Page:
Breast cancer survivors’ perspectives on a home-based physical activity intervention utilizing wearable technology

  • Renee L. Kokts-Porietis
  • Chelsea R. Stone
  • Christine M. Friedenreich
  • Alyssa Froese
  • Meghan McDonough
  • Jessica McNeilEmail author
Original Article



To gain breast cancer survivors’ perspectives on participation in a home-based physical activity intervention and the factors that contributed to their acceptance and adherence to physical activity.


Semi-structured interviews were conducted with six women who had participated in a 12-week, home-based physical activity intervention using Polar A360® activity trackers. Additionally, 22 participants from the physical activity interventions provided scaled responses to barriers of physical activity on weeks 3, 6, 9, and 12. Interviews were transcribed verbatim. Thematic analysis was used for qualitative data.


Perceptions (n = 6) were categorized into three main themes including (i) Study Environment which consisted of three subthemes acrch versus fear of failure, power of results, and reminders of cancer and moving beyond. (ii) Influence of People encompassed two subthemes, i.e., personal relationships and self as a source of motivation; and (iii) Wearable Technology which was divided into two subthemes, i.e., objective insights into health and disconnect of person and technology. From the scaled responses, the most impactful barriers for participants within the intervention groups (n = 22) were “feeling busy,” “lack of motivation,” and “weather.”


Wearable technology was perceived largely as a facilitator to physical activity in the current study, but technologic difficulties created a barrier to physical activity adherence. Additionally, participants’ perceptions of study design elements and social support influenced their acceptance and adherence to the home-based physical activity interventions and should be considered to inform the design and implementation of future studies.


Breast cancer survivorship Motivation Facilitators Barriers Activity trackers 



The authors wish to thank Mary Beth Eckersley for contributing to the knowledge translation plan for this pilot study. The BC-PAL pilot trial Exercise Physiologists were Katy Koots and Rebecca Urbat. Trainees who assisted with data collection, interview transcription, and data entry were Maryah Liepert and Benny Viner. Data management, including database creation, questionnaire design, data integrity, and quality control, was completed by Dr. Steven Szarka, Farit Vakhetov, and Wendy Walroth.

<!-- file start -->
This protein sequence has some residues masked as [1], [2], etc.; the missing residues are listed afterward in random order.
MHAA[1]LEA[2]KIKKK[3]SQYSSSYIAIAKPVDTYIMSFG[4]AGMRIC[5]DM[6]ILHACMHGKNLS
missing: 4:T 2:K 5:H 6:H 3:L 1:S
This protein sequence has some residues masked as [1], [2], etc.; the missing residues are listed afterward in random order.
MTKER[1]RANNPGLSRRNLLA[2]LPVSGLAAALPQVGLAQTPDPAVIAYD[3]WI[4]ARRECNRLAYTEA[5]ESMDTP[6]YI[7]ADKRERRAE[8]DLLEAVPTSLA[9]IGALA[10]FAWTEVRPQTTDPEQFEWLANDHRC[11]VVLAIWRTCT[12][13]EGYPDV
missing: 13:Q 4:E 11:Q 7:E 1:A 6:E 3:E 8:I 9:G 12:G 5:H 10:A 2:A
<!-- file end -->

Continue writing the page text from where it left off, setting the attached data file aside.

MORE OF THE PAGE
Data collection for the BC-PAL pilot trial was funded by a Catalyst Grant from the O’Brien Institute for Public Health, University of Calgary, and the Carole May Yates Memorial Endowment for Cancer Research Fund, administered through the Arnie Charbonneau Cancer Institute, University of Calgary.

Ms. Stone was supported by the Queen Elizabeth II (Province of Alberta) Scholarship. Dr. Friedenreich was supported by a Health Senior Scholar Award from Alberta Innovates-Health Solutions and the Alberta Cancer Foundation Weekend to End Women’s Cancers Breast Cancer Chair. Dr. McNeil is a recipient of Postdoctoral Fellowship Awards from the Canadian Institutes of Health Research and Alberta Innovates-Health Solutions.

Compliance with ethical standards

Conflict of interest

The authors declare that they have no conflicts of interest.


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Copyright information

© Springer-Verlag GmbH Germany, part of Springer Nature 2018

Authors and Affiliations

  1. 1.Department of Cancer Epidemiology and Prevention Research, Cancer Control AlbertaAlberta Health ServicesCalgaryCanada
  2. 2.Department of Community Health Sciences, Cumming School of MedicineUniversity of CalgaryCalgaryCanada
  3. 3.Department of Oncology, Cumming School of MedicineUniversity of CalgaryCalgaryCanada
  4. 4.Faculty of KinesiologyUniversity of CalgaryCalgaryCanada

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